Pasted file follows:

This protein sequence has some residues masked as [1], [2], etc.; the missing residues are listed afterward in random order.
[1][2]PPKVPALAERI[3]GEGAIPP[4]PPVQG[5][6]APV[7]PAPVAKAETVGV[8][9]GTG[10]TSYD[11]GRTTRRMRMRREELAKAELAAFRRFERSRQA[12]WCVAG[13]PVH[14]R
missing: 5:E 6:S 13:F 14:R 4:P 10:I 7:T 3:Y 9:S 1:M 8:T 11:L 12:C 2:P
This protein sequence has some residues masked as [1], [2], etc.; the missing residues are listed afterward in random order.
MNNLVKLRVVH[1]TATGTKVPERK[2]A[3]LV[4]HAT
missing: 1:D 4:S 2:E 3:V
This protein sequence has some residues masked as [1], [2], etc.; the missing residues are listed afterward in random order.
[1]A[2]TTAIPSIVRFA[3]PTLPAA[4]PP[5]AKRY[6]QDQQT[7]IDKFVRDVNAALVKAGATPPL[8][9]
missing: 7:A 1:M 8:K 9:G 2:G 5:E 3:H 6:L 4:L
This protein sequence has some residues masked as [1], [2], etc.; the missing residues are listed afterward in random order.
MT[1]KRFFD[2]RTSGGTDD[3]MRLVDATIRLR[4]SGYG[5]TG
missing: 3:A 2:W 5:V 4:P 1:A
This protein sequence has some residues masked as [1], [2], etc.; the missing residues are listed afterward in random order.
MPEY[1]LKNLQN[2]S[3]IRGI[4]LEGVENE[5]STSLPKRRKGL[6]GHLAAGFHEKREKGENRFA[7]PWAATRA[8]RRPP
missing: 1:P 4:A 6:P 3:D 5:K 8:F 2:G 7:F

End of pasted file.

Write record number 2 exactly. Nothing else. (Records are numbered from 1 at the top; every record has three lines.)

This protein sequence has some residues masked as [1], [2], etc.; the missing residues are listed afterward in random order.
MNNLVKLRVVH[1]TATGTKVPERK[2]A[3]LV[4]HAT
missing: 1:D 4:S 2:E 3:V